A beautifully told story with colorful characters out of epic tradition, a tight and complex plot, and solid pacing. -- Booklist, starred review of On the Razor's Edge

Great writing, vivid scenarios, and thoughtful commentary ... the stories will linger after the last page is turned. -- Publisher's Weekly, on Captive Dreams

Friday, August 28, 2020


Inertia is the tendency of a Thing to maintain its current state. As Buridan wrote in Quaestiones super caelo et mundo (14th cent.)

"When God created the celestial spheres, He gave them an impetus [i.e., momentum] and this impetus is not corrupted or diminished unless there is resistance."

Centuries later, Newton used this as one of his three axioms

In biology, inertia is called "the struggle for survival." The efforts of a living Thing to go on living is simply a more animated version of the "efforts' of a boulder to remain stubbornly in place.

However, a Thing subject only to its own Inertia would remain... well, inert. Nevertheless, we see around us that some things are changing. A green apple changes to red; an acorn grows into an oak. A kitten crosses the room. Uranium decays to lead; sodium and chlorine combine into salt. A boulder tumbles down a hillside. Inertia would prevent all this from happening.

The potential redness of apples

Therefore, anything that is changing is being changed by something else, or as Newton put it "by an outside force." A green apple is potentially red but is made actually red by sunlight in the 3,600 to 4,500 Å range (which causes the anthocyanin in the skin to absorb the near-ultraviolet, violet, blue and green regions of the spectrum, thus reflecting red). A boulder tumbles down the hillside because wind and rain have undermined its support. It didn't make a break for it on its own initiative. 

Actualizers must already be actual. Since something that is merely potential can't do diddly-squat, a Thing that is potentially X cannot be made actually X, except by something which is already actually X, either in itself or in a higher sense. Paint cannot make a wall red unless the paint is already red itself. But the light that makes an apple ripen to red contains red only in a higher sense.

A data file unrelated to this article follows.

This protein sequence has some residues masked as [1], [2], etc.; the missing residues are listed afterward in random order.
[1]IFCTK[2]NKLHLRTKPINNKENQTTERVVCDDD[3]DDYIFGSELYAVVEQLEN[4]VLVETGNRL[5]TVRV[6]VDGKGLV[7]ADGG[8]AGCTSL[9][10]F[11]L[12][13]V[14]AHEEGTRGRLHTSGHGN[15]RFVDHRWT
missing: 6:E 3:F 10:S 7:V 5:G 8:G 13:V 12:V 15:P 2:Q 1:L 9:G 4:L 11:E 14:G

The boulder moves down the hillside because the ground supporting it has moved, and this happens because the wind that moved [eroded] the dirt was itself actually in motion. [The air in turn is moved by a difference in air pressure, which contains the motion in a higher sense.] In either case, nothing that is only potentially so can make something actually to happen.

An important distinction. Among actualizers of potentials, some are like toppling dominoes. The capacity of domino #2 to topple #3 does not depend on Domino #1 still existing. If an email sent by Adam to Betsy to Chuck, the power of Betsy to forward the email to Chuck does not depend on Adam hanging around. Such actualizers are "sequential."

Other actualizers must continue to act or the result ceases. For example, the sunlight must continue to act on the apple for it to redden. If the sunlight is blocked, the apple will cease to redden. A clarinet has the potential to make music but will only actually do  so if a clarinetist actually plays on it. If she stops playing, the music-making will cease.